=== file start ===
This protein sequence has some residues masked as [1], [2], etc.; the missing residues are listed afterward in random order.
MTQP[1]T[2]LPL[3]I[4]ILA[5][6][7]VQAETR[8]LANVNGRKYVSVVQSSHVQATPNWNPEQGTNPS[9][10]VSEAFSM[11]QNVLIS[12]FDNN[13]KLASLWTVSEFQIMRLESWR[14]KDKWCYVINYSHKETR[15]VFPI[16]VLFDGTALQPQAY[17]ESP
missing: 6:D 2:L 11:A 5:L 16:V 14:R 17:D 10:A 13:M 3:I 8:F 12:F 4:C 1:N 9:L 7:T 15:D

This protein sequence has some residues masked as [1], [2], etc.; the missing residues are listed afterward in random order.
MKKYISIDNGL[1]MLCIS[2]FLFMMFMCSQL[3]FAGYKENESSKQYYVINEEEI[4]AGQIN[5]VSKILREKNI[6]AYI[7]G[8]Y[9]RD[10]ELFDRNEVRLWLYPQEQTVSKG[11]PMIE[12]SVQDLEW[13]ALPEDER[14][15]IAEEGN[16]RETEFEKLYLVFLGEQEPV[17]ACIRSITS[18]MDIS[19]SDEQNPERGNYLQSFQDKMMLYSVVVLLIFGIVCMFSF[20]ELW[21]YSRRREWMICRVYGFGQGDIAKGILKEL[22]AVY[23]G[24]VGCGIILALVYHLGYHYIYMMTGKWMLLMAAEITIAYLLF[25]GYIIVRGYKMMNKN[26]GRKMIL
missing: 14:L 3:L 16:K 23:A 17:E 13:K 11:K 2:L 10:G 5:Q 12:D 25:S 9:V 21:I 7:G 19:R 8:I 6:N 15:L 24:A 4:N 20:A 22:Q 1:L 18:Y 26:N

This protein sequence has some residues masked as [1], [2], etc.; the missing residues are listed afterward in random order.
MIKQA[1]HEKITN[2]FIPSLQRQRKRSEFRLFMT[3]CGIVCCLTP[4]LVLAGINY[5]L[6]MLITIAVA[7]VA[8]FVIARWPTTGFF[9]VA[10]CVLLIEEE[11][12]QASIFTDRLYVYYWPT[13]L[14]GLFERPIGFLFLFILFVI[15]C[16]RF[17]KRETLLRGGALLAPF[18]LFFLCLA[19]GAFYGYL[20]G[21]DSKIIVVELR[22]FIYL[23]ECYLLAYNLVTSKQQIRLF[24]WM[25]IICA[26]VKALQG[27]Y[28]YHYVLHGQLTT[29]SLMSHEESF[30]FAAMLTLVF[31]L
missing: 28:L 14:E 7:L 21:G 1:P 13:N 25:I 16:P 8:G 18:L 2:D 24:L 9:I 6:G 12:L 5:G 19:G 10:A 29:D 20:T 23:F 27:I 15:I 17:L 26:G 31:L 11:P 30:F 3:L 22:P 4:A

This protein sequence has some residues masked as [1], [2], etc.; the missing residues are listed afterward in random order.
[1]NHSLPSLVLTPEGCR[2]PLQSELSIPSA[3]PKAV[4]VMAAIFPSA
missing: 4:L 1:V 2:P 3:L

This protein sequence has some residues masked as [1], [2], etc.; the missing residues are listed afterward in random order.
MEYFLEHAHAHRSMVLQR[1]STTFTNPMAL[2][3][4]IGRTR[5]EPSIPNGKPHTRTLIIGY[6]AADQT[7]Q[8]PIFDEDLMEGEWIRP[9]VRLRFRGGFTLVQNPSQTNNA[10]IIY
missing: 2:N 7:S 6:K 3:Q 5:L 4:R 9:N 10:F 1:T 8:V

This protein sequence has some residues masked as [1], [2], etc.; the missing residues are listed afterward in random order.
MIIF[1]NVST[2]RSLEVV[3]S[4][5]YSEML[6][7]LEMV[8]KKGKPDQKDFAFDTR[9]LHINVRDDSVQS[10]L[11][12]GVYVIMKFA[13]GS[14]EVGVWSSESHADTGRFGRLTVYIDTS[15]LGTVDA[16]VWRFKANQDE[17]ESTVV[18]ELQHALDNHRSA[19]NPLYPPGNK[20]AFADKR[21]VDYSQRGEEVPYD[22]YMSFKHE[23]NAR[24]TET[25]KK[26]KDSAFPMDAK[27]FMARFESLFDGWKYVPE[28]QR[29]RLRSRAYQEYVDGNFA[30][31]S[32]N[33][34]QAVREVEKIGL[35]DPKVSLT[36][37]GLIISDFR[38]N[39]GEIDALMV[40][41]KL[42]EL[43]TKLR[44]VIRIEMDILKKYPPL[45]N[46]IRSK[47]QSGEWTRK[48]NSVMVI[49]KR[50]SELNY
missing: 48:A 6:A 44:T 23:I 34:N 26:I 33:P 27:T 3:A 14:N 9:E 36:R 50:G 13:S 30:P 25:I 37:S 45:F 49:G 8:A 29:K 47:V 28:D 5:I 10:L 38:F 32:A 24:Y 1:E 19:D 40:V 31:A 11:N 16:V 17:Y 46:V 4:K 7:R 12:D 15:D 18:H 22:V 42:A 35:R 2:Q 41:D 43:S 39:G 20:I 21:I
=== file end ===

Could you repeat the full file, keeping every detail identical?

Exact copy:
This protein sequence has some residues masked as [1], [2], etc.; the missing residues are listed afterward in random order.
MTQP[1]T[2]LPL[3]I[4]ILA[5][6][7]VQAETR[8]LANVNGRKYVSVVQSSHVQATPNWNPEQGTNPS[9][10]VSEAFSM[11]QNVLIS[12]FDNN[13]KLASLWTVSEFQIMRLESWR[14]KDKWCYVINYSHKETR[15]VFPI[16]VLFDGTALQPQAY[17]ESP
missing: 6:D 2:L 11:A 5:L 16:V 14:R 17:D 10:A 13:M 3:I 8:F 12:F 4:C 1:N 9:L 7:T 15:D

This protein sequence has some residues masked as [1], [2], etc.; the missing residues are listed afterward in random order.
MKKYISIDNGL[1]MLCIS[2]FLFMMFMCSQL[3]FAGYKENESSKQYYVINEEEI[4]AGQIN[5]VSKILREKNI[6]AYI[7]G[8]Y[9]RD[10]ELFDRNEVRLWLYPQEQTVSKG[11]PMIE[12]SVQDLEW[13]ALPEDER[14][15]IAEEGN[16]RETEFEKLYLVFLGEQEPV[17]ACIRSITS[18]MDIS[19]SDEQNPERGNYLQSFQDKMMLYSVVVLLIFGIVCMFSF[20]ELW[21]YSRRREWMICRVYGFGQGDIAKGILKEL[22]AVY[23]G[24]VGCGIILALVYHLGYHYIYMMTGKWMLLMAAEITIAYLLF[25]GYIIVRGYKMMNKN[26]GRKMIL
missing: 14:L 3:L 16:K 23:A 17:E 13:K 11:K 2:L 10:G 5:Q 12:D 25:S 9:V 21:I 7:G 19:R 8:I 6:N 15:L 24:A 4:N 20:A 22:Q 1:L 18:Y 26:N

This protein sequence has some residues masked as [1], [2], etc.; the missing residues are listed afterward in random order.
MIKQA[1]HEKITN[2]FIPSLQRQRKRSEFRLFMT[3]CGIVCCLTP[4]LVLAGINY[5]L[6]MLITIAVA[7]VA[8]FVIARWPTTGFF[9]VA[10]CVLLIEEE[11][12]QASIFTDRLYVYYWPT[13]L[14]GLFERPIGFLFLFILFVI[15]C[16]RF[17]KRETLLRGGALLAPF[18]LFFLCLA[19]GAFYGYL[20]G[21]DSKIIVVELR[22]FIYL[23]ECYLLAYNLVTSKQQIRLF[24]WM[25]IICA[26]VKALQG[27]Y[28]YHYVLHGQLTT[29]SLMSHEESF[30]FAAMLTLVF[31]L
missing: 28:L 14:E 7:L 21:G 1:P 13:N 25:I 16:P 8:G 18:L 2:D 24:L 9:I 6:G 12:L 5:G 19:G 10:A 29:D 20:T 23:F 27:I 15:I 17:L 26:G 31:L 11:P 30:F 3:L 22:P 4:A

This protein sequence has some residues masked as [1], [2], etc.; the missing residues are listed afterward in random order.
[1]NHSLPSLVLTPEGCR[2]PLQSELSIPSA[3]PKAV[4]VMAAIFPSA
missing: 4:L 1:V 2:P 3:L

This protein sequence has some residues masked as [1], [2], etc.; the missing residues are listed afterward in random order.
MEYFLEHAHAHRSMVLQR[1]STTFTNPMAL[2][3][4]IGRTR[5]EPSIPNGKPHTRTLIIGY[6]AADQT[7]Q[8]PIFDEDLMEGEWIRP[9]VRLRFRGGFTLVQNPSQTNNA[10]IIY
missing: 2:N 7:S 6:K 3:Q 5:L 4:R 9:N 10:F 1:T 8:V

This protein sequence has some residues masked as [1], [2], etc.; the missing residues are listed afterward in random order.
MIIF[1]NVST[2]RSLEVV[3]S[4][5]YSEML[6][7]LEMV[8]KKGKPDQKDFAFDTR[9]LHINVRDDSVQS[10]L[11][12]GVYVIMKFA[13]GS[14]EVGVWSSESHADTGRFGRLTVYIDTS[15]LGTVDA[16]VWRFKANQDE[17]ESTVV[18]ELQHALDNHRSA[19]NPLYPPGNK[20]AFADKR[21]VDYSQRGEEVPYD[22]YMSFKHE[23]NAR[24]TET[25]KK[26]KDSAFPMDAK[27]FMARFESLFDGWKYVPE[28]QR[29]RLRSRAYQEYVDGNFA[30][31]S[32]N[33][34]QAVREVEKIGL[35]DPKVSLT[36][37]GLIISDFR[38]N[39]GEIDALMV[40][41]KL[42]EL[43]TKLR[44]VIRIEMDILKKYPPL[45]N[46]IRSK[47]QSGEWTRK[48]NSVMVI[49]KR[50]SELNY
missing: 48:A 6:A 44:T 23:I 34:N 26:I 33:P 27:T 3:A 14:N 9:E 36:R 50:G 13:S 30:P 25:I 37:S 45:F 49:G 8:A 29:K 47:V 28:D 5:I 10:L 38:F 32:A 24:Y 1:E 19:D 40:V 31:A 11:N 16:V 17:Y 46:V 4:K 7:R 12:D 15:D 18:H 22:V 42:A 35:R 2:Q 41:D 43:S 39:G 20:I 21:I